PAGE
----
Philanthropist pays homage to “the Few” by donating remaining restored wartime fighters to museum and for private auction. P1 charts the incredible story of one legendary aircraft that changed the course of history.
During the battle of Dunkirk some 75 years ago, on 24 May 1940 to be precise, Spitfire P9374 crash landed on the beach at Calais after being downed by a single bullet from a Dornier 17-Z bomber. Pilot Peter Cazenove radioed in with the message “Tell mother I’ll be home for tea!” but was captured and held as a Prisoner of War. Tea would have to wait. Sadly, Cazenove would never see his Spitfire again.
And so the story lay buried until September 1980 when the fuselage of P9374 slowly emerged from the sands. The recovered Spitfire found its way to the Musee d’l’Air at Le Bourget, Paris, before finally finding its way to Duxford in the UK and in the capable hands of the Aircraft Restoration Company (ARC), where 12 engineers spent three years bringing the iconic plane back to life.
Considered to be the most authentic restoration of an original Mk.1 Spitfire to date, the completed aircraft successfully returned to flight for the first time since the Second World War in September 2011.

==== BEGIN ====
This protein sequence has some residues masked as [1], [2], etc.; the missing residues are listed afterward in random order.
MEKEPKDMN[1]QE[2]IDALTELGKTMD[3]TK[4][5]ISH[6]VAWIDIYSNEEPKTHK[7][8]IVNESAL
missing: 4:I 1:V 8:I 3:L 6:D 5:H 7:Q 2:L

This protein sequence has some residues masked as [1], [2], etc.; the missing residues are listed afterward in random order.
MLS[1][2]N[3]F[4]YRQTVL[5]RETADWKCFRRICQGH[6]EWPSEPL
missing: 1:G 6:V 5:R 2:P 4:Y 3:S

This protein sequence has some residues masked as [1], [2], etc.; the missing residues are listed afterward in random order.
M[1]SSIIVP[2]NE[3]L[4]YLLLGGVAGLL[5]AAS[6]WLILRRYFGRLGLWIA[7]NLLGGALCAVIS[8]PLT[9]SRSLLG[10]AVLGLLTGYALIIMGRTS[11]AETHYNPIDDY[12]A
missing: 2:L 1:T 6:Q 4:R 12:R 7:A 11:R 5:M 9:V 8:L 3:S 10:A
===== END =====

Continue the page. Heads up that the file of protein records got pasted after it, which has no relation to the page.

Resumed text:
“This is a fantastic restoration to be justifiably proud of,” said ARC chief engineer and pilot John Romain, who was lucky enough to fly the Spitfire.
There are only two remaining Mk.1 models restored to the original specification and still flying, P9374 and N3200, both belonging to Thomas Kaplan, American philanthropist and art collector.
As part of a generous gift, Spitfire P9374 will be sold at Christie’s London to benefit the RAF Benevolent Fund and Panthera, a leading wildlife conservation charity. Spitfire N3200 will be going to the Imperial War Museum Duxford.
“When my great childhood friend, Simon Marsh, and I embarked upon this project, it was to pay homage to those who Churchill called “the Few”, the pilots who were all that stood between Hitler’s darkness and what was left of civilisation,” said Kaplan.
“The upcoming events of 9 July are, more than anything else, concrete gestures of gratitude and remembrance for those who prevailed in one of the most pivotal battles in modern history. The return to Duxford of N3200, which was itself piloted by the heroic Commander of RAF Duxford, is an act of love for Britain that began with my and Simon’s mutual passion for aircraft and desire to enshrine a British legacy.”
The Spitfire will be auctioned by Christie’s London on 9 July after flying in the VE Day Anniversary Air Show at Imperial War Museum Duxford on 23 and 24 May. The Spitfire is estimated to achieve £1.5-£2.5million. However, P1 wouldn’t be surprised to see this prized aircraft attract a far greater price.